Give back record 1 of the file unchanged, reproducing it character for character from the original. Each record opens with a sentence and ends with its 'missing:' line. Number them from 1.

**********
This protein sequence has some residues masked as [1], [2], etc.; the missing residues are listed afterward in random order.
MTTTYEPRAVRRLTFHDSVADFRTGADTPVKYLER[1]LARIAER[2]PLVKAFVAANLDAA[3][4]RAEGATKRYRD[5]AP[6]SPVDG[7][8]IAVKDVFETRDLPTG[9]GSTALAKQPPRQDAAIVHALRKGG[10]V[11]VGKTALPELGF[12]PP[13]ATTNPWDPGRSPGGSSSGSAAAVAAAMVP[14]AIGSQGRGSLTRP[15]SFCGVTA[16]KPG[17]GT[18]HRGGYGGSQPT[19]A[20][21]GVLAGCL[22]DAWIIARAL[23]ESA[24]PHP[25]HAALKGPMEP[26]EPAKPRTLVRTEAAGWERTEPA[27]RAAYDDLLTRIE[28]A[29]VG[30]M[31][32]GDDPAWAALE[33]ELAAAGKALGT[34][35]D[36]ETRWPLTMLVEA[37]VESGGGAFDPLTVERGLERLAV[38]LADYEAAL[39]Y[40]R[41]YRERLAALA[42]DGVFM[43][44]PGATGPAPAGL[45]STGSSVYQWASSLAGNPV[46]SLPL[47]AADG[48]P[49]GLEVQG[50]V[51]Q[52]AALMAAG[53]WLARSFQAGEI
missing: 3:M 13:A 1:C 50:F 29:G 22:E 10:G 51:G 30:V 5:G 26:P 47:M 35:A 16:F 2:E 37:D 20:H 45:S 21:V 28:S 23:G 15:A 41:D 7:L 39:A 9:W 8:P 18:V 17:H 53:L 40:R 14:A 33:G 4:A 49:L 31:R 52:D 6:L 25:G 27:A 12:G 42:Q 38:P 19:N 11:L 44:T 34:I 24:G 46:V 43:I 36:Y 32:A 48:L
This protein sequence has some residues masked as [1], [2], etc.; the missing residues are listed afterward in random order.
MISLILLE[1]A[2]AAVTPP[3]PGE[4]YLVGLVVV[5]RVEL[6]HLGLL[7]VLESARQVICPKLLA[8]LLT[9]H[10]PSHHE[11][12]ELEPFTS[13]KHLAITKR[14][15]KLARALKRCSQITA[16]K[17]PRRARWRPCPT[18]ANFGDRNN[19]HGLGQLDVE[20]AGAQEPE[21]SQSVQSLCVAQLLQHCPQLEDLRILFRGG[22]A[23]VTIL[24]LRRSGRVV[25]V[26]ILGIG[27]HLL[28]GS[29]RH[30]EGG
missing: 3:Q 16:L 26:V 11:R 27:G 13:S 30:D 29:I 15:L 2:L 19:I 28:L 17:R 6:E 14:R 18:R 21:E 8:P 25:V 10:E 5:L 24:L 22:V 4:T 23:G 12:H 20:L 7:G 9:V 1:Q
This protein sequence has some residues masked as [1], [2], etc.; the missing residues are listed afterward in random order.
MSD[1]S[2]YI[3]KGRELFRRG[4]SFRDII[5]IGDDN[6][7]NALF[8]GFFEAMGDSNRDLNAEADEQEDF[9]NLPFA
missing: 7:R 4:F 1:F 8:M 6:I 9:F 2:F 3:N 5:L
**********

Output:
This protein sequence has some residues masked as [1], [2], etc.; the missing residues are listed afterward in random order.
MTTTYEPRAVRRLTFHDSVADFRTGADTPVKYLER[1]LARIAER[2]PLVKAFVAANLDAA[3][4]RAEGATKRYRD[5]AP[6]SPVDG[7][8]IAVKDVFETRDLPTG[9]GSTALAKQPPRQDAAIVHALRKGG[10]V[11]VGKTALPELGF[12]PP[13]ATTNPWDPGRSPGGSSSGSAAAVAAAMVP[14]AIGSQGRGSLTRP[15]SFCGVTA[16]KPG[17]GT[18]HRGGYGGSQPT[19]A[20][21]GVLAGCL[22]DAWIIARAL[23]ESA[24]PHP[25]HAALKGPMEP[26]EPAKPRTLVRTEAAGWERTEPA[27]RAAYDDLLTRIE[28]A[29]VG[30]M[31][32]GDDPAWAALE[33]ELAAAGKALGT[34][35]D[36]ETRWPLTMLVEA[37]VESGGGAFDPLTVERGLERLAV[38]LADYEAAL[39]Y[40]R[41]YRERLAALA[42]DGVFM[43][44]PGATGPAPAGL[45]STGSSVYQWASSLAGNPV[46]SLPL[47]AADG[48]P[49]GLEVQG[50]V[51]Q[52]AALMAAG[53]WLARSFQAGEI
missing: 3:M 13:A 1:C 50:F 29:G 22:E 10:G 51:G 30:V 5:G 26:P 47:M 35:A 16:F 2:E 37:D 20:H 45:S 21:V 28:S 23:G 15:A 41:D 7:L 39:A 9:W 8:P 18:V 17:H 53:L 40:R 14:A 33:G 4:A 49:L 31:R 52:D 6:L 25:G 27:A 12:G 42:Q 38:P 19:N 11:L 44:T 34:I 24:G 46:V 43:I 36:Y 32:A 48:L